“Upside Down” is located in the compact historical centre of Bratislava. Why compact? A colleague of mine who is Slovakian in origin, described it like so, and boy was he right. It is quite small, and easy to get around by on foot. It is so small, that we’ve passed next to “Upside Down” at least 3 times without realizing (and no, it doesn’t hide itself, there are just too many things to see on the small narrow streets).
We went to “Upside Down” after a day of city sightseeing with my full intentions to have a relaxing dram. Intentions are good, but there was no relaxation and due to very good reasons. “Upside Down” is a contemporary modern place, very well designed, with good atmosphere, good music and outstanding service! The reason I couldn’t relax was the fact they currently have a variety of 205 whiskies, soon to be 250 (around Oct/Nov). I was like a boy in a toy store; A rather big toy store.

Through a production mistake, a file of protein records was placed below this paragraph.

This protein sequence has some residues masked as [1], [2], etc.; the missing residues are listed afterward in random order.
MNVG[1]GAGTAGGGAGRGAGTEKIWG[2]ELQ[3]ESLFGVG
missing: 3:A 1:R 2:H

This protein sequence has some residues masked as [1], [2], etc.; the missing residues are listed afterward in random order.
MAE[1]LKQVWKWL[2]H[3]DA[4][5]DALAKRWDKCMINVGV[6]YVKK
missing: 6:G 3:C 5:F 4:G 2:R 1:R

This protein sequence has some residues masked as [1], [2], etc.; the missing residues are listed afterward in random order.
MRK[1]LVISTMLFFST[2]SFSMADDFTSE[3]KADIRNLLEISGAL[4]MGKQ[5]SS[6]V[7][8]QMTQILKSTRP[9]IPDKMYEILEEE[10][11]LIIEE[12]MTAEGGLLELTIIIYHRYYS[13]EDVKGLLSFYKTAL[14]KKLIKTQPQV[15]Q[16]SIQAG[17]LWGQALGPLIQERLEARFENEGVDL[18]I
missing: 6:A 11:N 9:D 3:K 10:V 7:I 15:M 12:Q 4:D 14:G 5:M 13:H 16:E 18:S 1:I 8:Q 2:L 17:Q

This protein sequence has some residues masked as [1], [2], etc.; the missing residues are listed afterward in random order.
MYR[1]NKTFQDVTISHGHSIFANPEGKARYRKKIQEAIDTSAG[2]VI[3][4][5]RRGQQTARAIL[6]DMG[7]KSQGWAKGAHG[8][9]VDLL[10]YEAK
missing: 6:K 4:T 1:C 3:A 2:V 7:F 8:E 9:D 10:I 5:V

The bar is all about whisky, starting from its design and all the way to the service. The ceiling is covered by wave shaped plastic in which they have scattered barely, malt, seaweed, sea salt and some other whisky making related elements. The place itself is divided to about 3 areas/rooms – at the front there is the bar, behind it overcrowded shelves with dozens of whisky bottles in the centre and other non-whiskies on the sides and few tables scattered around; in the middle there is a ‘restaurant’ like elegant contemporary designed area/room with whisky bottles cylinders posing on high selves on both sides of one of the nicest wine cabinets I’ve ever seen – at first glance it looks like a wooden wall with round halls all over. Then you realize that those holes are actually the tops of wine bottle peeping at you. The wooden “wall” is actually rows and rows of trap doors (as far as I recall and my apologies if I’m mistaken), each hiding several bottles; at the back there is another area, but I didn’t go there (my wife did but I don’t think she will recall how it looks, in fact she doesn’t recall such a room at all). The whole place gives one a good warm feeling that is aimed at relaxing and having a good time – but again I was a in a toy store – couldn’t relax but boy did I have good time.